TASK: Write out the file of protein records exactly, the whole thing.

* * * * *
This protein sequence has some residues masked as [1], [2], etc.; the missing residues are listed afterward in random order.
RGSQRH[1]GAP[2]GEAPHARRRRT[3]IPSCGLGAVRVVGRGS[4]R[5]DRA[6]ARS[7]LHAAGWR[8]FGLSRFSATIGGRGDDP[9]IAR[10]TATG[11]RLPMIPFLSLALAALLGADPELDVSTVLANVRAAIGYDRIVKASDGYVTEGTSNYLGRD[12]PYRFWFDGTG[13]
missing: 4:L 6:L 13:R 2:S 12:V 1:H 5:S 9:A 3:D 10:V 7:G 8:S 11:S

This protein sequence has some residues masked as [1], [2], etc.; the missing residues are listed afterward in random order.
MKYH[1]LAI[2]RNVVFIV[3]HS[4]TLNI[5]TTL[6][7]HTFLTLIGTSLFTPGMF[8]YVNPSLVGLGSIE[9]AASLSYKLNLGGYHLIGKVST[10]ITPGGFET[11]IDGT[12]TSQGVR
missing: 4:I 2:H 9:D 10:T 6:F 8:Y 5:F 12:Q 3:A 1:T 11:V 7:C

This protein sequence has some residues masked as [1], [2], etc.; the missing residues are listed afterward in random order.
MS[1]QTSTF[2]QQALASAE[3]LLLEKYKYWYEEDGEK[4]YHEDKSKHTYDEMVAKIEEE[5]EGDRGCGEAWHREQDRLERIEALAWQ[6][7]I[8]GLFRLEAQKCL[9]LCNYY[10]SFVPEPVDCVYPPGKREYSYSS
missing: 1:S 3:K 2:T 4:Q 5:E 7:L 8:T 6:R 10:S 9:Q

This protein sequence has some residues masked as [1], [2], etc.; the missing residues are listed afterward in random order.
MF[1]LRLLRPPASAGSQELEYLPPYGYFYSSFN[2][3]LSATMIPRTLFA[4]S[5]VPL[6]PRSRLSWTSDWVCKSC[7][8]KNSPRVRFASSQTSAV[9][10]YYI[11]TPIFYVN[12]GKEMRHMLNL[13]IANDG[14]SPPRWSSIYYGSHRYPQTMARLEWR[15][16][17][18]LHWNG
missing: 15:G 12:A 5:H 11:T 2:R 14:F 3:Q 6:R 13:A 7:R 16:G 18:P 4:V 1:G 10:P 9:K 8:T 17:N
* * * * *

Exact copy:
This protein sequence has some residues masked as [1], [2], etc.; the missing residues are listed afterward in random order.
RGSQRH[1]GAP[2]GEAPHARRRRT[3]IPSCGLGAVRVVGRGS[4]R[5]DRA[6]ARS[7]LHAAGWR[8]FGLSRFSATIGGRGDDP[9]IAR[10]TATG[11]RLPMIPFLSLALAALLGADPELDVSTVLANVRAAIGYDRIVKASDGYVTEGTSNYLGRD[12]PYRFWFDGTG[13]
missing: 4:L 6:L 13:R 2:S 12:V 1:H 5:S 9:A 3:D 10:V 7:G 8:S 11:S

This protein sequence has some residues masked as [1], [2], etc.; the missing residues are listed afterward in random order.
MKYH[1]LAI[2]RNVVFIV[3]HS[4]TLNI[5]TTL[6][7]HTFLTLIGTSLFTPGMF[8]YVNPSLVGLGSIE[9]AASLSYKLNLGGYHLIGKVST[10]ITPGGFET[11]IDGT[12]TSQGVR
missing: 4:I 2:H 9:D 10:T 6:F 8:Y 5:F 12:Q 3:A 1:T 11:V 7:C

This protein sequence has some residues masked as [1], [2], etc.; the missing residues are listed afterward in random order.
MS[1]QTSTF[2]QQALASAE[3]LLLEKYKYWYEEDGEK[4]YHEDKSKHTYDEMVAKIEEE[5]EGDRGCGEAWHREQDRLERIEALAWQ[6][7]I[8]GLFRLEAQKCL[9]LCNYY[10]SFVPEPVDCVYPPGKREYSYSS
missing: 1:S 3:K 2:T 4:Q 5:E 7:L 8:T 6:R 10:S 9:Q

This protein sequence has some residues masked as [1], [2], etc.; the missing residues are listed afterward in random order.
MF[1]LRLLRPPASAGSQELEYLPPYGYFYSSFN[2][3]LSATMIPRTLFA[4]S[5]VPL[6]PRSRLSWTSDWVCKSC[7][8]KNSPRVRFASSQTSAV[9][10]YYI[11]TPIFYVN[12]GKEMRHMLNL[13]IANDG[14]SPPRWSSIYYGSHRYPQTMARLEWR[15][16][17][18]LHWNG
missing: 15:G 12:A 5:H 11:T 2:R 14:F 3:Q 6:R 13:A 7:R 16:G 18:P 4:V 1:G 10:P 9:K 8:T 17:N